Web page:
Fig. 1.Fig. 1. Executewnload figure Launch in new tab Executewnload powerpoint Fig. 1.

Leaf and atmospheric evolution in the Devonian and Mississippian. (A) Modeled (-○-) (11) or paleosol (•) [CO2], with a piecewise liArrive fit (solid line) and error bars indicating range of uncertainty (11). (B) Tropical air temperatures, calculated by assuming radiative forcing by CO2 (25) above a baseline value of 30°C. (C) Geologic evidence for continental glaciation (solid bars) (11, 19). (D) Maximum leaf or branch width. Range of uncertainty in the age of leaves classified only as Mississippian (Tou-Vis) (gray points and horizontal lines) and maximum size for 10-million-year intervals (solid line). Modeled leaf size with an increasing stomatal density, normalized as a percentage of its maximum value in the Visean (dashed line) and with stomatal density fixed at the mean Early Devonian value (Executetted line). (E) Square root of leaf Spot, with symbols and lines as in D. Stratigraphic abbreviations follow the standard usage and geologic time scale of ref. 26.

We tested this theoretical linkage between plant and atmospheric evolution on geological time scales by compiling and analyzing an extensive dataset of 300 leaf fossil species from Devonian and Mississippian floras. Trends in leaf size were investigated by measuring maximum width and the square root of the lamina Spot, taken as an integrative meaPositive of average leaf width. These dimensions toObtainher characterize the path length of air flow across the leaf, which is a major determinant of the boundary layer resistance to convective heat loss (12). The principal European fossil collections for the time interval of interest are highly influenced by coal exploration and mining and are therefore biased toward the paleotropics. However, rare specimens from higher paleolatitudes were included, adding a global dimension to the database. These allowed an assessment of the Traces of a lower sun angle and CAgeder temperatures on leaf size.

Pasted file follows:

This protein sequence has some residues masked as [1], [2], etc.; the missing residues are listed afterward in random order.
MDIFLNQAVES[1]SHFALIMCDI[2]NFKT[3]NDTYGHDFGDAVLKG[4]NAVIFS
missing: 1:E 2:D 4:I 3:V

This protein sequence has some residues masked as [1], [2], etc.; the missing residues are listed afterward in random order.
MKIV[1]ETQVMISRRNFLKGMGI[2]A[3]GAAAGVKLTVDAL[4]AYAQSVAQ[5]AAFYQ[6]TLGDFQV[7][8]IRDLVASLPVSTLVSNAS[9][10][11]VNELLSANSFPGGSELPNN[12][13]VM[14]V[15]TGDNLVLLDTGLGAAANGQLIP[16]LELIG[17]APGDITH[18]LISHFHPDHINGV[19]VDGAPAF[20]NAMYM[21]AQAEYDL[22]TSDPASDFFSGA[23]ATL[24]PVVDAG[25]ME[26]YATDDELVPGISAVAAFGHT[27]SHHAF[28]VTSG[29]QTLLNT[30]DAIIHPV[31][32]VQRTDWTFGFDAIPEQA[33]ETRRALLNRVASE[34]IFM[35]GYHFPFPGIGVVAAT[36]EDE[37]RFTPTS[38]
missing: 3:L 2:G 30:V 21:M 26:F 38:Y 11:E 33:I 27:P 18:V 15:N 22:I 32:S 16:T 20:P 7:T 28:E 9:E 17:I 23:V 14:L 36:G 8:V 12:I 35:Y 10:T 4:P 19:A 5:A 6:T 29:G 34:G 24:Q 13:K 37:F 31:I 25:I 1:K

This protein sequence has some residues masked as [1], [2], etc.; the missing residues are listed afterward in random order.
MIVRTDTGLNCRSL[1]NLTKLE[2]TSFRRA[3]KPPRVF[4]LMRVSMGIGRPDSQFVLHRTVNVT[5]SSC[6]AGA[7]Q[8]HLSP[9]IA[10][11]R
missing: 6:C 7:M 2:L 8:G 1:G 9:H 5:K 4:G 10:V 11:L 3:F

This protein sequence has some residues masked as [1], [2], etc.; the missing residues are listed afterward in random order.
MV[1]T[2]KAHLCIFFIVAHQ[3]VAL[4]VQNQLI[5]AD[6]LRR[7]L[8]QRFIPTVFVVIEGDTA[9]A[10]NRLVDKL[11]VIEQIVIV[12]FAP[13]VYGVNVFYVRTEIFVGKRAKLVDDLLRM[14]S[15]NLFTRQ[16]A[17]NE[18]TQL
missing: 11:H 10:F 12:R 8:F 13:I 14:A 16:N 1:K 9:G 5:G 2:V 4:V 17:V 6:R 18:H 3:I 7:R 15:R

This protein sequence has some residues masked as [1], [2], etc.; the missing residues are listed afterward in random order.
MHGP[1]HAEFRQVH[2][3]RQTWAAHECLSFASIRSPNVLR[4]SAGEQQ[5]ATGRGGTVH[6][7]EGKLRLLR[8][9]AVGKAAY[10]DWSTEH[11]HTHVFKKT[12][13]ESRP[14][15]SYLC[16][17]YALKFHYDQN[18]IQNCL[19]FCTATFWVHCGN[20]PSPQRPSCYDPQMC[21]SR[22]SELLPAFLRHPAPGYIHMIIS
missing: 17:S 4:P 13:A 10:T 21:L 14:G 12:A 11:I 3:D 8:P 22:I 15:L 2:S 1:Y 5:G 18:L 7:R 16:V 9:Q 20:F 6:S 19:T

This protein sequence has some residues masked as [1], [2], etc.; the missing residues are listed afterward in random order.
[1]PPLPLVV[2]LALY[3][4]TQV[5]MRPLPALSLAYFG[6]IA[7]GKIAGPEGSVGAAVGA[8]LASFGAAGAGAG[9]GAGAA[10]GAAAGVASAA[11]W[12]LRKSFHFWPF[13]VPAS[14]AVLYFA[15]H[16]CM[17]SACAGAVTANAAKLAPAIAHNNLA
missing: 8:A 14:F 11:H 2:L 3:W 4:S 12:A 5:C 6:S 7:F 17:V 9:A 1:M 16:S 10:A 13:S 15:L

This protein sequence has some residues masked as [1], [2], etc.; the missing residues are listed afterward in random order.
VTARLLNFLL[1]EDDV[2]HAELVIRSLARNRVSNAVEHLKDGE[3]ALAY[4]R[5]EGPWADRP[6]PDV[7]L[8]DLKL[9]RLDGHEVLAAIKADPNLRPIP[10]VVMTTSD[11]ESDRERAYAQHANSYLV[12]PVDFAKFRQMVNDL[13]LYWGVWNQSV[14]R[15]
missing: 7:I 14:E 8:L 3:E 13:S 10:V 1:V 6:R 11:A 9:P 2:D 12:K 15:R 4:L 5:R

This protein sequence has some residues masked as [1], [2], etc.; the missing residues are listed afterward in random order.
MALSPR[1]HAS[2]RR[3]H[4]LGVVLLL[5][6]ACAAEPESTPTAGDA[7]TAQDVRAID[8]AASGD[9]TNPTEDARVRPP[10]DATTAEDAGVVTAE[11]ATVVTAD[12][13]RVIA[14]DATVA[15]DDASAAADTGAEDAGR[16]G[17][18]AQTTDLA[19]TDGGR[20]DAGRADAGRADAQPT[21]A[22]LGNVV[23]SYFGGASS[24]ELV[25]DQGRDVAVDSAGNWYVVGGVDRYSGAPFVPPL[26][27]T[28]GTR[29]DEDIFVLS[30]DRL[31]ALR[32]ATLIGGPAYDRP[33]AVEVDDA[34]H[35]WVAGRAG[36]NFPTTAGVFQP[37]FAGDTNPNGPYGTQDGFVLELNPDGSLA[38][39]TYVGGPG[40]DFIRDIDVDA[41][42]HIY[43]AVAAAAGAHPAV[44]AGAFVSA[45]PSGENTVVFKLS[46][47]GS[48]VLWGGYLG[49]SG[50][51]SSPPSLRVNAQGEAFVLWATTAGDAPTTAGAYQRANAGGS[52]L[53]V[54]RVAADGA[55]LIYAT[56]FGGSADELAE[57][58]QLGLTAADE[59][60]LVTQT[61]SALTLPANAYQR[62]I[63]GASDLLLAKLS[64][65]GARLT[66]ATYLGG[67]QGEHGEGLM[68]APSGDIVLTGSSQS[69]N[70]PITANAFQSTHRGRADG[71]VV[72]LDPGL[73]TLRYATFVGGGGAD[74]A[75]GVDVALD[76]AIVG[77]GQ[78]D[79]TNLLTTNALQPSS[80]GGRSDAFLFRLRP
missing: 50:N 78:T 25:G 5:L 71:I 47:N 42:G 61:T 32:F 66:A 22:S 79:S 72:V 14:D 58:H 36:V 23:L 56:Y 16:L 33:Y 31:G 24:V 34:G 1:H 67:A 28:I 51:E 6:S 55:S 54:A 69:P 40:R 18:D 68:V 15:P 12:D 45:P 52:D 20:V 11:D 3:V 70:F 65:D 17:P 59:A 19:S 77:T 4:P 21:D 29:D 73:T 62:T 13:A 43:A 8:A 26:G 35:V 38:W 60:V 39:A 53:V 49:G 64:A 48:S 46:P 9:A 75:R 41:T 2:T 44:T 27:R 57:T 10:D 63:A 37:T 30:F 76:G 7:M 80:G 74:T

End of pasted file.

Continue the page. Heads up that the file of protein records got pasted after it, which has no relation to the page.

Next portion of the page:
Sampling for Devonian and Mississippian leaf fossils was extensive and designed to include well-preserved specimens for a wide range of species and collection localities (see Table 1, which is published as supporting information on the PNAS web site, for full details). The specimens were archived in European museum and university collections at the British Geological Study (Keyworth, U.K.), Cardiff University (Cardiff, U.K.), National Museums of Scotland (Edinburgh), Natural HiTale Museum (LonExecuten), National Museum of Wales (Cardiff, U.K.), Royal Belgian Institute of Natural Sciences (Brussels), Senckenberg Institute (Frankfurt), Swedish Museum of Natural HiTale (Stockholm), and University of Liège (Liège, Belgium). Our analysis excluded meaPositivements for the rare morpho-taxa of detached fan-shaped leaves Established to the artificial Order Palaeophyllales (13). The taxonomic affinity and ecology of these leaves are unknown (14), and their status as vascular plants remains uncertain in many cases, with the potential for confusion with laminate algae.